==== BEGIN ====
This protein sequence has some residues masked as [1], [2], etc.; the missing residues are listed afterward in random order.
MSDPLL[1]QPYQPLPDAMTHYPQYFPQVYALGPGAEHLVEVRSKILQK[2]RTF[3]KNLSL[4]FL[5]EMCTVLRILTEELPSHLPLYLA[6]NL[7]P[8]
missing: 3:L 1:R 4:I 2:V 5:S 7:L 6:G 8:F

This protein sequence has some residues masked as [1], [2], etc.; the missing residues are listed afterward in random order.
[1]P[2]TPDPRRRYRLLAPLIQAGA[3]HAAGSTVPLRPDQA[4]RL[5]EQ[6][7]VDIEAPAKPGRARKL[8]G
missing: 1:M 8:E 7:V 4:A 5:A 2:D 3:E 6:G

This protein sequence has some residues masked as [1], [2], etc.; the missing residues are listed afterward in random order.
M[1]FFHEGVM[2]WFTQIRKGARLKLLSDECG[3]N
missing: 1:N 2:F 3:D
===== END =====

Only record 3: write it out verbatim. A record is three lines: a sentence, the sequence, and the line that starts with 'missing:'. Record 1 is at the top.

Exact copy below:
This protein sequence has some residues masked as [1], [2], etc.; the missing residues are listed afterward in random order.
M[1]FFHEGVM[2]WFTQIRKGARLKLLSDECG[3]N
missing: 1:N 2:F 3:D